The Hermitage Museum, one of the largest museums in the world, was founded in the eighteenth century as the private collection of Empress Catherine II. It was first opened to the public in 1852 when the New Hermitage was launched as the Imperial Museum. The State Hermitage has been under the direct patronage of the President of the Russian Federation since 1996.
Throughout the entire twentieth century the contents of the collections have changed significantly. Starting in 1920, the Hermitage gave 460 items to the Pushkin Museum of Fine Arts, Moscow, while receiving items from nationalized private collections. Between 1932 and 1934 collections of the Hermitage were sold abroad or transferred to other museums of the Soviet Republics. Following the German invasion of 1941, the Hermitage collections were evacuated to the Urals. The Museum was reopened in 1945.
Some of the artworks brought to Russia by the Soviet Trophy Brigades during the Second World War were transferred to the Hermitage. They were stored in the vaults of the Museum and shown at several Trophy Art exhibitions in the Hermitage and the Pushkin Museum. Some of these collections were returned to their original countries. However, about 800 paintings taken from Berlin museums and palaces, for example, are still held in one of the special areas for displaced artworks on the top floor of the Hermitage.
The following online resources including information on looted artworks are accessible from the Hermitage homepage:
1. The Digital Collection - a virtual gallery of high-resolution images from the Museum - includes looted artworks. These are not separately indicated but can be found by checking the provenance of the individual images.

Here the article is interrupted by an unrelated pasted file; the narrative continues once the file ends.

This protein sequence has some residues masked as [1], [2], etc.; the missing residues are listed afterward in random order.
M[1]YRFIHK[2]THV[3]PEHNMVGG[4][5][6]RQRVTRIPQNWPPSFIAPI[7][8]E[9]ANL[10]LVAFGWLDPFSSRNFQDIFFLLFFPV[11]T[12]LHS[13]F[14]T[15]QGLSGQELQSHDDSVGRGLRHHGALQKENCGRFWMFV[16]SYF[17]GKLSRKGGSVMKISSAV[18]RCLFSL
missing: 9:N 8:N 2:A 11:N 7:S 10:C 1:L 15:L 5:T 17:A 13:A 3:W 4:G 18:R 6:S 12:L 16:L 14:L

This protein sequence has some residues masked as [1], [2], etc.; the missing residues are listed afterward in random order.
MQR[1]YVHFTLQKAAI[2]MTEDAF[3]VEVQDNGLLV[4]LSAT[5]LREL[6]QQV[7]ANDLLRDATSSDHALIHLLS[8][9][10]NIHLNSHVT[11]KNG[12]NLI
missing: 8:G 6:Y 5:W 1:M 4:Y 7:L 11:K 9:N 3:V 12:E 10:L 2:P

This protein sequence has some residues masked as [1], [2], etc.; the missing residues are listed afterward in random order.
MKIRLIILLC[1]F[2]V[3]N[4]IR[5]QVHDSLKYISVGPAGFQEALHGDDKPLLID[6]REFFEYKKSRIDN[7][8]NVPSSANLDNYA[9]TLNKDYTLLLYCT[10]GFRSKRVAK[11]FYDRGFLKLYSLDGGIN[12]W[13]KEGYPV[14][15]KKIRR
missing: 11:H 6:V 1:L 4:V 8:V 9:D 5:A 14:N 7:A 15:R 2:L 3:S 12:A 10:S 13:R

2. Exhibition Archive - an archive of all exhibitions from 1998 to 2004 including information on the following Trophy Art exhibitions:
· Paul Cézanne and the Russian Avant-garde (8 August 1998 - 24 September 1998)
· Schliemann, St. Petersburg and Troy (17 June 1998 - 1999)
· Marienkirche Stained Glass (2 April 2002 - 1 September 2002)
3. Full list of exhibition catalogues (published in English by Abrams, New York). This is of interest as it includes exhibition catalogues of Trophy Art containing detailed provenance information:
· Paul Cézanne and Russian Avant-Garde of the Early 20th Century by Albert Kostenevich
· Schliemann-Petersburg-Troja by various authors
· Masterpieces of European Drawing from the Private Collections of Germany by Tatyana Ilatovskaya
· Hidden Treasures Revealed. French Painting of the 19th-20th Centuries from the Private Collections of Germany by Albert Kostenevich
Items listed in the catalogues above were looted from the following private collections:
· Otto Gerstenberg/Margarete Scharf (Berlin)
· Helene Bechstein (Berlin)
· Otto Krebs (Holzdorf)
· Friedrich Siemens
· Baron von der Heydt
· Alice Meyer (Berlin)
· Bernhard Koehler (Berlin)
· Kunsthalle Bremen
Further information on displaced artworks stored in the Hermitage has been digitised by the Internet Project 'Restitutsiya'
The State Hermitage Museum
34, Dvortsovaya Naberezhnaya
St Petersburg, 190000
Tel.: 007 812 110 9079
Fax: 007 812 312 1550
Email: email@example.com (general office)
Tuesday to Sunday 10.30-18.00
Public holidays and preceding days: 10.30-17.00
The State Hermitage Museum
< http://www.hermitagemuseum.org/>, accessed 17 March 2004.